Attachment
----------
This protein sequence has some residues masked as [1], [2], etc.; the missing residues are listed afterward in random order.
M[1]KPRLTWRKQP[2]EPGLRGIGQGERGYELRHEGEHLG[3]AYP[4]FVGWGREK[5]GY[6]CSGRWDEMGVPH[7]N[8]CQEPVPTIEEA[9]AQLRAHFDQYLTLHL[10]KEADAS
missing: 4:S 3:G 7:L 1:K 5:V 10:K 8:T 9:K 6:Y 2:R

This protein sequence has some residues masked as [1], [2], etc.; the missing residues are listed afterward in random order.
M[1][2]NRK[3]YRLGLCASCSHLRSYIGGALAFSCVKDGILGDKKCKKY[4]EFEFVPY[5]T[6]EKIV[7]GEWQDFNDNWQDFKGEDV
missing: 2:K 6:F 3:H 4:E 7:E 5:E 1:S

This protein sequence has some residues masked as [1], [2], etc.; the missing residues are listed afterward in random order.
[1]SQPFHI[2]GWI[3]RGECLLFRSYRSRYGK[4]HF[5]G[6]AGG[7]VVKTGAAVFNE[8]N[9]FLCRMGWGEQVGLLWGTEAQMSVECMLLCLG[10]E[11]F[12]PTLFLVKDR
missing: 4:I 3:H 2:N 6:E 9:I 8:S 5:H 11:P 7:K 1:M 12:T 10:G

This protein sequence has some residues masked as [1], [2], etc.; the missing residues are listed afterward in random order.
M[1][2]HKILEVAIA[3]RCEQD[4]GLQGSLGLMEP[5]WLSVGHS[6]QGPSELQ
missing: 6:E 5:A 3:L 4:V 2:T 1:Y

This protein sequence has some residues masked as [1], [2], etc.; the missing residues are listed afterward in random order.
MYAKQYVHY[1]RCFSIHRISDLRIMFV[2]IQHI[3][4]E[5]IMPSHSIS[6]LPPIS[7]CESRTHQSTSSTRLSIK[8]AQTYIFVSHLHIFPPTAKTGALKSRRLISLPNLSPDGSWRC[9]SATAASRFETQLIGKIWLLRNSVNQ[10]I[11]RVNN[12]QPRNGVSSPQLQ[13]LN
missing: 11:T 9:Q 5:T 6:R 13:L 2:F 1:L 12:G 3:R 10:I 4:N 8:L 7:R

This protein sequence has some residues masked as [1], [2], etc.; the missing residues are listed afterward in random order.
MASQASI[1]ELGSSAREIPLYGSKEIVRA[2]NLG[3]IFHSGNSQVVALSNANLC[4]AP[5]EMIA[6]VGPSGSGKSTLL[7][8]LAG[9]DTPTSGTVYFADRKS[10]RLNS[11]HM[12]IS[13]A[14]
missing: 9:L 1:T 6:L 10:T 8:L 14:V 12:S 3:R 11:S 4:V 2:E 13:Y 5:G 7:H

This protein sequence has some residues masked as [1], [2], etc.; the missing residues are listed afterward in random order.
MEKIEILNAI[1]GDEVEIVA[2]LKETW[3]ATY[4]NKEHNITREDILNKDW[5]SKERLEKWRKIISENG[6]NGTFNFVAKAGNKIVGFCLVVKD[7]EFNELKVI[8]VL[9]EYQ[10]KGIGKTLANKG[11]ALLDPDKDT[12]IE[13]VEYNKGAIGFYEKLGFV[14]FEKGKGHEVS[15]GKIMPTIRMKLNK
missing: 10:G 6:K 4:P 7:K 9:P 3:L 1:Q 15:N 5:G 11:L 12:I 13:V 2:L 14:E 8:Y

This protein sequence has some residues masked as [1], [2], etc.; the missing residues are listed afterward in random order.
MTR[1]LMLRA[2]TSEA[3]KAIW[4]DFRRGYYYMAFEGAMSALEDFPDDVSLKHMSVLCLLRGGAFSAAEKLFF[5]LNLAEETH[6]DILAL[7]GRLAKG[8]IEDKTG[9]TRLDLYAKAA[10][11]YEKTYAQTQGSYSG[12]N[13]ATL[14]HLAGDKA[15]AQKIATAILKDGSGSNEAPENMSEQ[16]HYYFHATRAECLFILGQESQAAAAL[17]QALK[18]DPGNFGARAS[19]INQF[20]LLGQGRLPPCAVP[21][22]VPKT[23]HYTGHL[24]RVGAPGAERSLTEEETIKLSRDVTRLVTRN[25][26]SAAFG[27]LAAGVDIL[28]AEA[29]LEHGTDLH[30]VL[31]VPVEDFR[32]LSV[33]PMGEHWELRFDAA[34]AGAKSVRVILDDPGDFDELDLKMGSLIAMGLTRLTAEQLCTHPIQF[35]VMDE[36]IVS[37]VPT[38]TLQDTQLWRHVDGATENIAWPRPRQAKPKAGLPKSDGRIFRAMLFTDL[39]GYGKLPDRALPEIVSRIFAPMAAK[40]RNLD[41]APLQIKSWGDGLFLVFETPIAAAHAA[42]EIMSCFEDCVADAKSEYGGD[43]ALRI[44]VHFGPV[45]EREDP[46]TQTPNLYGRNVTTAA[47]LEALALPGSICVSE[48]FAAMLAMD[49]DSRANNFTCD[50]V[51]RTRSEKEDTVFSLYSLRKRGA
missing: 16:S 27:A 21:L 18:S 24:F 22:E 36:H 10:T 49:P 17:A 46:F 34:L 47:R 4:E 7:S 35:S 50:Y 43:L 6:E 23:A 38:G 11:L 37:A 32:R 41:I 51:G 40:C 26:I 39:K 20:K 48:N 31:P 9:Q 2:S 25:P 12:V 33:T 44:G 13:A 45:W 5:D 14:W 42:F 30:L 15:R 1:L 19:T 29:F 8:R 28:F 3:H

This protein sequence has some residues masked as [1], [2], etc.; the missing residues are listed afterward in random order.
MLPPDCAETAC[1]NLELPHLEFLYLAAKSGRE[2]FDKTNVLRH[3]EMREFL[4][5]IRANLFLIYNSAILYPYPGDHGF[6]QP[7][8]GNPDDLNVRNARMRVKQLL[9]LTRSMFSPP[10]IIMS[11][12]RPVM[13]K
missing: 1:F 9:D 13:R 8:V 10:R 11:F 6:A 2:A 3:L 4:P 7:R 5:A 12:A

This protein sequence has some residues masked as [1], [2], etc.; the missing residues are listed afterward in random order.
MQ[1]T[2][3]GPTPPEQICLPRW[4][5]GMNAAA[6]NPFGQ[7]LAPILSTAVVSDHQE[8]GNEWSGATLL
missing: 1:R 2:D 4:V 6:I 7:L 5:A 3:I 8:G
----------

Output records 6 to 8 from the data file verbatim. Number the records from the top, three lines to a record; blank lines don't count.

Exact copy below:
This protein sequence has some residues masked as [1], [2], etc.; the missing residues are listed afterward in random order.
MASQASI[1]ELGSSAREIPLYGSKEIVRA[2]NLG[3]IFHSGNSQVVALSNANLC[4]AP[5]EMIA[6]VGPSGSGKSTLL[7][8]LAG[9]DTPTSGTVYFADRKS[10]RLNS[11]HM[12]IS[13]A[14]
missing: 9:L 1:T 6:L 10:T 8:L 14:V 12:S 3:R 11:S 4:V 2:E 13:Y 5:G 7:H

This protein sequence has some residues masked as [1], [2], etc.; the missing residues are listed afterward in random order.
MEKIEILNAI[1]GDEVEIVA[2]LKETW[3]ATY[4]NKEHNITREDILNKDW[5]SKERLEKWRKIISENG[6]NGTFNFVAKAGNKIVGFCLVVKD[7]EFNELKVI[8]VL[9]EYQ[10]KGIGKTLANKG[11]ALLDPDKDT[12]IE[13]VEYNKGAIGFYEKLGFV[14]FEKGKGHEVS[15]GKIMPTIRMKLNK
missing: 10:G 6:K 4:P 7:K 9:P 3:L 1:Q 15:N 5:G 11:L 12:I 13:V 2:L 14:E 8:Y

This protein sequence has some residues masked as [1], [2], etc.; the missing residues are listed afterward in random order.
MTR[1]LMLRA[2]TSEA[3]KAIW[4]DFRRGYYYMAFEGAMSALEDFPDDVSLKHMSVLCLLRGGAFSAAEKLFF[5]LNLAEETH[6]DILAL[7]GRLAKG[8]IEDKTG[9]TRLDLYAKAA[10][11]YEKTYAQTQGSYSG[12]N[13]ATL[14]HLAGDKA[15]AQKIATAILKDGSGSNEAPENMSEQ[16]HYYFHATRAECLFILGQESQAAAAL[17]QALK[18]DPGNFGARAS[19]INQF[20]LLGQGRLPPCAVP[21][22]VPKT[23]HYTGHL[24]RVGAPGAERSLTEEETIKLSRDVTRLVTRN[25][26]SAAFG[27]LAAGVDIL[28]AEA[29]LEHGTDLH[30]VL[31]VPVEDFR[32]LSV[33]PMGEHWELRFDAA[34]AGAKSVRVILDDPGDFDELDLKMGSLIAMGLTRLTAEQLCTHPIQF[35]VMDE[36]IVS[37]VPT[38]TLQDTQLWRHVDGATENIAWPRPRQAKPKAGLPKSDGRIFRAMLFTDL[39]GYGKLPDRALPEIVSRIFAPMAAK[40]RNLD[41]APLQIKSWGDGLFLVFETPIAAAHAA[42]EIMSCFEDCVADAKSEYGGD[43]ALRI[44]VHFGPV[45]EREDP[46]TQTPNLYGRNVTTAA[47]LEALALPGSICVSE[48]FAAMLAMD[49]DSRANNFTCD[50]V[51]RTRSEKEDTVFSLYSLRKRGA
missing: 16:S 27:A 21:L 18:S 24:F 22:E 36:H 10:T 49:P 17:A 46:F 34:L 47:R 4:E 7:S 35:S 50:Y 43:L 6:E 23:A 38:G 11:L 37:A 32:R 41:I 51:G 40:C 26:I 39:K 20:K 48:N 31:P 9:Q 2:S 25:P 12:V 33:T 44:G 13:A 45:W 5:D 14:W 42:F 30:L 15:R 1:L 19:T 29:F 8:R 28:F 3:H